Simultaneously, the Federal Reserve stepped in with a stunning array of monetary stimulus programs. Since the onset of the pandemic, the Fed has cut the short-term borrowing rate to 0%, implemented numerous lending programs to enhance market liquidity5 and launched an asset purchase program that continues to buy $120 billion of mortgage-backed and Treasury securities each month. The asset purchase program has inflated the Fed's balance sheet, which had just started to recover from the 2008 crisis when the pandemic hit.

PPAnewMktCyc0621exhibit

This combination of massive fiscal stimulus with aggressive monetary stimulus can best be described as an extraordinary experiment. There's no historical precedent for coordinated monetary and fiscal policy on this scale, with current stimulus measures outpacing even those in place during World War II.

Now that the economy has entered recovery mode, financial markets are starting to focus their attention on how this conjoined monetary and fiscal stimulus experiment ends. Continued stimulus and increased liquidity could ignite long-dormant inflation, causing rates to rise, the dollar to weaken and assets to reprice. At the same time, premature tightening of monetary and fiscal conditions could slow the economy, renew concerns about deflation and impair assets like equities, real estate and commodities.

Policymakers will need to walk a fine line to avoid these outcomes. As they do so, investors can expect periods of policy uncertainty and increased market volatility. Who can forget 2013, when Fed chair Ben Bernanke tipped the market off to the Fed's intention to wind down its bond-buying program and the taper tantrum ensued?6 Heightened volatility will put a premium on investors' ability to manage the risks inherent in their portfolios more intentionally to avoid potential pitfalls.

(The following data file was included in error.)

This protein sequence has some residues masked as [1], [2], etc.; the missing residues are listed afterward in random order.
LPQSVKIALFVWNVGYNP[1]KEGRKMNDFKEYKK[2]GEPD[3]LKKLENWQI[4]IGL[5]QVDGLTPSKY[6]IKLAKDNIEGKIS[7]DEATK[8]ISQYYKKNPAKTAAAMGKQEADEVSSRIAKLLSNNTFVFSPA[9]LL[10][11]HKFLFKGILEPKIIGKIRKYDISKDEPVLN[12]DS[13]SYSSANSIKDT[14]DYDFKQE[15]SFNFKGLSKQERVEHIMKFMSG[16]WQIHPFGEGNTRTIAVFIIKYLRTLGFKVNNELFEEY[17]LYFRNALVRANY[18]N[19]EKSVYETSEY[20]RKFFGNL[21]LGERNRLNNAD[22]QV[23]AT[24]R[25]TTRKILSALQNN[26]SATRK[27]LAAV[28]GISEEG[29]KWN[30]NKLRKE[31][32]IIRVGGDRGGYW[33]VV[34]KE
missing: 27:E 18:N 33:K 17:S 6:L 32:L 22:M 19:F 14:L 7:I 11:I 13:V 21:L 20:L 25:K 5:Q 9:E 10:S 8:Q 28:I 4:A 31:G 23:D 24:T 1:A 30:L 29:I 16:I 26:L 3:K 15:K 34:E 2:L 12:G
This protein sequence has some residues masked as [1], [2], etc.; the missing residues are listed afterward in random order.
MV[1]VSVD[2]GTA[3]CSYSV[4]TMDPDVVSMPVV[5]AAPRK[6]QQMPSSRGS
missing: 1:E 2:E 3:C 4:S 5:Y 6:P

How should investors manage risk as the economy recovers?

Investors have been rewarded for maximizing their risk exposure in the current market cycle. Growth assets like equities, credit, real estate and commodities have all produced exceptional performance. There has been less reward in risk management in an environment where all assets have performed well. However, we're transitioning to a new market cycle where fiscal and monetary stimulus are withdrawn, and uncertainty and volatility are likely to increase.

In our view, investors who may have let their risk management muscles atrophy as markets rallied over the past 15 months will need to get back in shape for what could be a more challenging environment in the future. Here are three examples of steps that investors can consider to manage risk more intentionally:

Think about instituting a disciplined rebalancing process. Given the current market environment, many investors may have an overweight to equities and an underweight to fixed income relative to their policy benchmark. We think now may be the time to rebalance portfolios back to policy targets — and to consider how to rebalance in the future if liquidity becomes challenging in certain asset classes. Don't forget that in Spring 2020, we saw market liquidity disappear in both sub-investment-grade and investment-grade credit.